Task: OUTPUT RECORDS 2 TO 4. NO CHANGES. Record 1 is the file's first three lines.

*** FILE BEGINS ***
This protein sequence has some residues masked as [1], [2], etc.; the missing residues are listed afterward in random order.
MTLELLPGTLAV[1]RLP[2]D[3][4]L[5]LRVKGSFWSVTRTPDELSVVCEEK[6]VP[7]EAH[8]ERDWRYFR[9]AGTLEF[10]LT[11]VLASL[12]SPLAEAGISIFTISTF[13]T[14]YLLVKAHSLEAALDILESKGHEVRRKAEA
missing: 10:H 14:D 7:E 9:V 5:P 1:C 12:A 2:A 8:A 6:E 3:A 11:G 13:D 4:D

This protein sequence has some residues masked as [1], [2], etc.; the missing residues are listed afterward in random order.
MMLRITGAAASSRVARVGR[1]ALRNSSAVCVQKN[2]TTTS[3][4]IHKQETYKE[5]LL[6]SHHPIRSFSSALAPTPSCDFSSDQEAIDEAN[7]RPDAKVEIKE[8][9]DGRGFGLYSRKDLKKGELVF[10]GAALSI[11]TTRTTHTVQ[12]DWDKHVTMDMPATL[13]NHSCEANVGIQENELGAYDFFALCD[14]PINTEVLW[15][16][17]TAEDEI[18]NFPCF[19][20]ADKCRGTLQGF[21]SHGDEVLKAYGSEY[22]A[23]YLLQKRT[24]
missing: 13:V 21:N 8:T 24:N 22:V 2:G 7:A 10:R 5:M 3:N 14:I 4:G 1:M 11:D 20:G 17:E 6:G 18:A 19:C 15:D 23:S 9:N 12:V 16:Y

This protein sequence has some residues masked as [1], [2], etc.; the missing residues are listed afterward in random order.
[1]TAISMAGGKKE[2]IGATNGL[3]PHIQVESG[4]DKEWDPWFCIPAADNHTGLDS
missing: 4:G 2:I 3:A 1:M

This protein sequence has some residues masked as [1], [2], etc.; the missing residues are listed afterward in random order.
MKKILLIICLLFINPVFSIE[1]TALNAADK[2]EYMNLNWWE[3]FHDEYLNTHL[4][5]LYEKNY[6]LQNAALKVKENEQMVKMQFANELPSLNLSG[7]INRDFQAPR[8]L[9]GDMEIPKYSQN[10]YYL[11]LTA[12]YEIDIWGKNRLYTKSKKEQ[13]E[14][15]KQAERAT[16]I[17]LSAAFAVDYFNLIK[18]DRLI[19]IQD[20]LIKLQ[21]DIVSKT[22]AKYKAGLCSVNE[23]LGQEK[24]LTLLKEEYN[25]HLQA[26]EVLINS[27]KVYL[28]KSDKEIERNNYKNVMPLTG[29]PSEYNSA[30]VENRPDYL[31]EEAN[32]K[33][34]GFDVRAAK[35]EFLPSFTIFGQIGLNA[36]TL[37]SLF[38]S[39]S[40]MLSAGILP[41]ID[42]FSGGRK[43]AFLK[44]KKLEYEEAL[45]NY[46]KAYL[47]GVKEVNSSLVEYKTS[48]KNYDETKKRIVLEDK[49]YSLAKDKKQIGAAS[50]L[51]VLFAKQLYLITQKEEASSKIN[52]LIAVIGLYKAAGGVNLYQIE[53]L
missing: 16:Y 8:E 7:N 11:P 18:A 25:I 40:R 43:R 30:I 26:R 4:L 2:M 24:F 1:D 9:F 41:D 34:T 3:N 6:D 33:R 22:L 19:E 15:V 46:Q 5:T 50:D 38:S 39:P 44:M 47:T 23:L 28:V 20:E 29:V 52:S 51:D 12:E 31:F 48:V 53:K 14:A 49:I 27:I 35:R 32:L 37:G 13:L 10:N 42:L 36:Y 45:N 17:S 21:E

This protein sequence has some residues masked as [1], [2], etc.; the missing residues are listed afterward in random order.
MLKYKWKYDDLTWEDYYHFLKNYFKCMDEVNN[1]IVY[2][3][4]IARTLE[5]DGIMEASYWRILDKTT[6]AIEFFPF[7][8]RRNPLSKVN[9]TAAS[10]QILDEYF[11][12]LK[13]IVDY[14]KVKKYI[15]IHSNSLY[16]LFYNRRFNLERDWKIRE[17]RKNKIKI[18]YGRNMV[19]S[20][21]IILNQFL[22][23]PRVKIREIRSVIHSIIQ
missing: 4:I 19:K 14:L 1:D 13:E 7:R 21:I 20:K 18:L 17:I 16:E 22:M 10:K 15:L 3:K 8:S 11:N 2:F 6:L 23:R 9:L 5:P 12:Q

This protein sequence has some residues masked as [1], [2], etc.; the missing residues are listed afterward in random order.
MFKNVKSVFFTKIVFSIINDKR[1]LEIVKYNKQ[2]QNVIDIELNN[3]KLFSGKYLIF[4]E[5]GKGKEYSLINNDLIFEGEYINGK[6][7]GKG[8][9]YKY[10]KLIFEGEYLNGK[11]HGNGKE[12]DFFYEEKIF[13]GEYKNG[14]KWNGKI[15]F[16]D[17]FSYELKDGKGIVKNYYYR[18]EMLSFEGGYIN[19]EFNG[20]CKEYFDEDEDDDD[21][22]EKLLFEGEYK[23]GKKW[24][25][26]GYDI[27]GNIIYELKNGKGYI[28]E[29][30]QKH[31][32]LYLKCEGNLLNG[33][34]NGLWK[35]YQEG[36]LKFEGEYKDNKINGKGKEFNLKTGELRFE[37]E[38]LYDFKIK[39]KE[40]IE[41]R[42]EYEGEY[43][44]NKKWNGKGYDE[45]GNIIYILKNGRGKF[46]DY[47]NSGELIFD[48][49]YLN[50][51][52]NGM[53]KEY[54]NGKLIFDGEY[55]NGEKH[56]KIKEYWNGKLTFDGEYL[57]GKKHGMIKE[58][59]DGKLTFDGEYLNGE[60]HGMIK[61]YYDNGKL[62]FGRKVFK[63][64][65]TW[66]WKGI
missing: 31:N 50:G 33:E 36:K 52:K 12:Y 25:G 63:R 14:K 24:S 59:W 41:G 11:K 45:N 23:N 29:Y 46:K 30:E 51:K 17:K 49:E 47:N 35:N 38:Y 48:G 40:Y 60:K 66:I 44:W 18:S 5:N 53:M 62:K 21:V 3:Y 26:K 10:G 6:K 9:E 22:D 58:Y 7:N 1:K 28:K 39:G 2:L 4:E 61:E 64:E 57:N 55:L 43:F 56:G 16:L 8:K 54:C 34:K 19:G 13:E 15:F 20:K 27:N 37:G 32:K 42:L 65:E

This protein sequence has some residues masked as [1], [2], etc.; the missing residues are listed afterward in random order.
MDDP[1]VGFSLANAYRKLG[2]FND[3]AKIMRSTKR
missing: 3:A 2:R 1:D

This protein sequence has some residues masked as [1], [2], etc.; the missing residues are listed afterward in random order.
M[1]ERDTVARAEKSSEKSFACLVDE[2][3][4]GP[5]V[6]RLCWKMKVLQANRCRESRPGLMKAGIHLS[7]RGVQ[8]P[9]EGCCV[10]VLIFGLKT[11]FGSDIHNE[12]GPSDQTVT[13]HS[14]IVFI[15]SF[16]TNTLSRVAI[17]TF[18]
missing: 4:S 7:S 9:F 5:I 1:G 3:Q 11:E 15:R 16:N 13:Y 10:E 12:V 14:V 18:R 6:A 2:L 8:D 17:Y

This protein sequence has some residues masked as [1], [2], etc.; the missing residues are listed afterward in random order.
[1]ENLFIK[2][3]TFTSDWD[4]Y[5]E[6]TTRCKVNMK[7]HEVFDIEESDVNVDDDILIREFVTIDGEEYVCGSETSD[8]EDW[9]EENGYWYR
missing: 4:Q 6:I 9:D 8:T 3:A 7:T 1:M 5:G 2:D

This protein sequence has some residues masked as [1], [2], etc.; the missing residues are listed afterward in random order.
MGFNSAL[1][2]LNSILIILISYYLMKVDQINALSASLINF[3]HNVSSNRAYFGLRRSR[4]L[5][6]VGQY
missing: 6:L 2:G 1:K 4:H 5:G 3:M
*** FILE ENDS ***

This protein sequence has some residues masked as [1], [2], etc.; the missing residues are listed afterward in random order.
MMLRITGAAASSRVARVGR[1]ALRNSSAVCVQKN[2]TTTS[3][4]IHKQETYKE[5]LL[6]SHHPIRSFSSALAPTPSCDFSSDQEAIDEAN[7]RPDAKVEIKE[8][9]DGRGFGLYSRKDLKKGELVF[10]GAALSI[11]TTRTTHTVQ[12]DWDKHVTMDMPATL[13]NHSCEANVGIQENELGAYDFFALCD[14]PINTEVLW[15][16][17]TAEDEI[18]NFPCF[19][20]ADKCRGTLQGF[21]SHGDEVLKAYGSEY[22]A[23]YLLQKRT[24]
missing: 13:V 21:N 8:T 24:N 22:V 2:G 7:A 10:R 5:M 3:N 14:I 4:G 1:M 11:D 20:G 17:E 6:G 18:A 19:C 15:D 23:S 9:N 12:V 16:Y

This protein sequence has some residues masked as [1], [2], etc.; the missing residues are listed afterward in random order.
[1]TAISMAGGKKE[2]IGATNGL[3]PHIQVESG[4]DKEWDPWFCIPAADNHTGLDS
missing: 4:G 2:I 3:A 1:M

This protein sequence has some residues masked as [1], [2], etc.; the missing residues are listed afterward in random order.
MKKILLIICLLFINPVFSIE[1]TALNAADK[2]EYMNLNWWE[3]FHDEYLNTHL[4][5]LYEKNY[6]LQNAALKVKENEQMVKMQFANELPSLNLSG[7]INRDFQAPR[8]L[9]GDMEIPKYSQN[10]YYL[11]LTA[12]YEIDIWGKNRLYTKSKKEQ[13]E[14][15]KQAERAT[16]I[17]LSAAFAVDYFNLIK[18]DRLI[19]IQD[20]LIKLQ[21]DIVSKT[22]AKYKAGLCSVNE[23]LGQEK[24]LTLLKEEYN[25]HLQA[26]EVLINS[27]KVYL[28]KSDKEIERNNYKNVMPLTG[29]PSEYNSA[30]VENRPDYL[31]EEAN[32]K[33][34]GFDVRAAK[35]EFLPSFTIFGQIGLNA[36]TL[37]SLF[38]S[39]S[40]MLSAGILP[41]ID[42]FSGGRK[43]AFLK[44]KKLEYEEAL[45]NY[46]KAYL[47]GVKEVNSSLVEYKTS[48]KNYDETKKRIVLEDK[49]YSLAKDKKQIGAAS[50]L[51]VLFAKQLYLITQKEEASSKIN[52]LIAVIGLYKAAGGVNLYQIE[53]L
missing: 16:Y 8:E 7:N 11:P 18:A 25:I 40:R 43:R 30:I 26:R 4:L 2:M 24:F 1:D 9:F 41:D 34:T 3:N 6:D 33:R 22:L 19:E 15:V 46:Q 5:T 50:D 38:S 39:P 44:M 47:T 23:L 28:V 20:E 29:V 52:S 51:D 12:E 31:F 48:V 53:K 14:A 49:I 27:I 35:R 32:L 37:G 13:L 10:N 42:L 36:Y 45:N 17:S 21:E